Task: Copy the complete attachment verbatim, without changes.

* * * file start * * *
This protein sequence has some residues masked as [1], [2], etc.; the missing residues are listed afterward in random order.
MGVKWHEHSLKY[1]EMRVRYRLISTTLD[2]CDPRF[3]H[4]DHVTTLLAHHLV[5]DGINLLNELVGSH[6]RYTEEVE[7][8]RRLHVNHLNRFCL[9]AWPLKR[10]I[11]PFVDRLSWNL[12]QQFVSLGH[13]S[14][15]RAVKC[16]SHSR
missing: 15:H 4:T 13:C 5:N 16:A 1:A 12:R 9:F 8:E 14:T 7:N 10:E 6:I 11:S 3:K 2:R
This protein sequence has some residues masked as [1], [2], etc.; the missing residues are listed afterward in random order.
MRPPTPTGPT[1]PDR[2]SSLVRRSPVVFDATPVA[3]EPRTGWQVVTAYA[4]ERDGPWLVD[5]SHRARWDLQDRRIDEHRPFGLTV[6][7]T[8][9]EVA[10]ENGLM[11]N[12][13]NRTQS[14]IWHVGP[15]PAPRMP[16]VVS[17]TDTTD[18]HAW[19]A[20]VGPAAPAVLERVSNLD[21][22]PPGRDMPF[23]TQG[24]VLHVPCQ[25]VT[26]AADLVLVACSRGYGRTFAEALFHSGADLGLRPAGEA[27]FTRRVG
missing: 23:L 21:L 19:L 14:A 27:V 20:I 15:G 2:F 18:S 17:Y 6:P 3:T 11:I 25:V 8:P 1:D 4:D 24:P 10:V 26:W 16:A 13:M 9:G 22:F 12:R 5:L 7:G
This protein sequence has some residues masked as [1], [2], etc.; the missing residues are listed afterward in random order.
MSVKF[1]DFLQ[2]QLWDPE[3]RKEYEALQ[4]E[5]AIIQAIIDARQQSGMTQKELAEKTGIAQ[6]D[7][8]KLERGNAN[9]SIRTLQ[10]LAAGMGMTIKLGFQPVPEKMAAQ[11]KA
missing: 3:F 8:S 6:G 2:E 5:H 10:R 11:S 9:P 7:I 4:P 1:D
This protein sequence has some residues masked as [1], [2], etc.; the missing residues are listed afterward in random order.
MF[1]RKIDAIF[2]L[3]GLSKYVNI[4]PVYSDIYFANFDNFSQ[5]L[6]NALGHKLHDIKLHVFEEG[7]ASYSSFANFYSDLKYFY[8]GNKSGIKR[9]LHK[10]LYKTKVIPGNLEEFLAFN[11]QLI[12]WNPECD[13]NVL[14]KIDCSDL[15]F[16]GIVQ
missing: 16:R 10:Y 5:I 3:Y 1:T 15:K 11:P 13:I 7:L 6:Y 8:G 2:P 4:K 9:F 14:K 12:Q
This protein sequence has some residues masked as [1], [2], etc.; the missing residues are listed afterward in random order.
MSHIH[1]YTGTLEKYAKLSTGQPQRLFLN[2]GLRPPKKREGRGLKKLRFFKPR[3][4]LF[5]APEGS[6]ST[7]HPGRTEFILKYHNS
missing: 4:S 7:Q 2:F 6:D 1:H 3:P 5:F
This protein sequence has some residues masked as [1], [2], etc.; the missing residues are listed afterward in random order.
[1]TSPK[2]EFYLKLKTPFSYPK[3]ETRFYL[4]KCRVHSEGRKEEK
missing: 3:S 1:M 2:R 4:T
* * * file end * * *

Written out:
This protein sequence has some residues masked as [1], [2], etc.; the missing residues are listed afterward in random order.
MGVKWHEHSLKY[1]EMRVRYRLISTTLD[2]CDPRF[3]H[4]DHVTTLLAHHLV[5]DGINLLNELVGSH[6]RYTEEVE[7][8]RRLHVNHLNRFCL[9]AWPLKR[10]I[11]PFVDRLSWNL[12]QQFVSLGH[13]S[14][15]RAVKC[16]SHSR
missing: 15:H 4:T 13:C 5:N 16:A 1:A 12:R 9:F 8:E 14:T 7:N 10:E 6:I 11:S 3:K 2:R
This protein sequence has some residues masked as [1], [2], etc.; the missing residues are listed afterward in random order.
MRPPTPTGPT[1]PDR[2]SSLVRRSPVVFDATPVA[3]EPRTGWQVVTAYA[4]ERDGPWLVD[5]SHRARWDLQDRRIDEHRPFGLTV[6][7]T[8][9]EVA[10]ENGLM[11]N[12][13]NRTQS[14]IWHVGP[15]PAPRMP[16]VVS[17]TDTTD[18]HAW[19]A[20]VGPAAPAVLERVSNLD[21][22]PPGRDMPF[23]TQG[24]VLHVPCQ[25]VT[26]AADLVLVACSRGYGRTFAEALFHSGADLGLRPAGEA[27]FTRRVG
missing: 23:L 21:L 19:L 14:A 27:V 20:I 15:G 2:F 18:S 17:Y 6:P 3:T 11:I 25:V 8:P 1:D 4:D 24:P 10:V 26:W 16:A 13:M 9:G 22:F 12:R 5:L 7:G
This protein sequence has some residues masked as [1], [2], etc.; the missing residues are listed afterward in random order.
MSVKF[1]DFLQ[2]QLWDPE[3]RKEYEALQ[4]E[5]AIIQAIIDARQQSGMTQKELAEKTGIAQ[6]D[7][8]KLERGNAN[9]SIRTLQ[10]LAAGMGMTIKLGFQPVPEKMAAQ[11]KA
missing: 3:F 8:S 6:G 2:E 5:H 10:R 11:S 9:P 7:I 4:P 1:D
This protein sequence has some residues masked as [1], [2], etc.; the missing residues are listed afterward in random order.
MF[1]RKIDAIF[2]L[3]GLSKYVNI[4]PVYSDIYFANFDNFSQ[5]L[6]NALGHKLHDIKLHVFEEG[7]ASYSSFANFYSDLKYFY[8]GNKSGIKR[9]LHK[10]LYKTKVIPGNLEEFLAFN[11]QLI[12]WNPECD[13]NVL[14]KIDCSDL[15]F[16]GIVQ
missing: 16:R 10:Y 5:I 3:Y 1:T 15:K 11:P 13:I 7:L 6:Y 8:G 2:P 4:K 9:F 14:K 12:Q
This protein sequence has some residues masked as [1], [2], etc.; the missing residues are listed afterward in random order.
MSHIH[1]YTGTLEKYAKLSTGQPQRLFLN[2]GLRPPKKREGRGLKKLRFFKPR[3][4]LF[5]APEGS[6]ST[7]HPGRTEFILKYHNS
missing: 4:S 7:Q 2:F 6:D 1:H 3:P 5:F
This protein sequence has some residues masked as [1], [2], etc.; the missing residues are listed afterward in random order.
[1]TSPK[2]EFYLKLKTPFSYPK[3]ETRFYL[4]KCRVHSEGRKEEK
missing: 3:S 1:M 2:R 4:T